Turn out bright as a new pin
We love Poorva Shingre's ceramic magnet lapel pins with quirk that don't poke holes into clothes
Multidisciplinary artiste Poorva Shingre says she has been a "maker of things since forever". She'd rather use her hands than a computer, and that's how it's been since she was little. "I would make things I would wear. Since I love wearing shirt pins, when one of my favourite earrings broke, I converted it into a pin," says the Sir JJ Institute of Applied Arts alumnus, recollecting how it all started.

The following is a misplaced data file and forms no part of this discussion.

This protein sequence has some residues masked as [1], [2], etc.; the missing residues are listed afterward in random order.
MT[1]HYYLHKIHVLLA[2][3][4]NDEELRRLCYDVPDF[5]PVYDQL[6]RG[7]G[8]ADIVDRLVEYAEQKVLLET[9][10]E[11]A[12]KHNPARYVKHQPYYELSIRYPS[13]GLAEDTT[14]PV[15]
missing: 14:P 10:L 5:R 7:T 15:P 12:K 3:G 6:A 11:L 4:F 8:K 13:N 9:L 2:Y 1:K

Shingre, who works as graphic designer and illustrator, hand-makes and paints her collection of lapel pins (R500 each), including the minute drawings that adorn them. So that her pins don't poke holes into precious clothes, she now uses magnets that hold them in place. "In the 1990s, magnetic earrings were big. So, I started using magnets at the back of my pins. I have worked through the day, done my chores and even survived a local train ride with the pin in place," she says, explaining why her friends call the magnet pins, unhole-y. Once she has the design down on paper, she sculpts the shape in clay. After it has dried in sunlight, they get painted over, first with a charcoal pencil, and then in colour.
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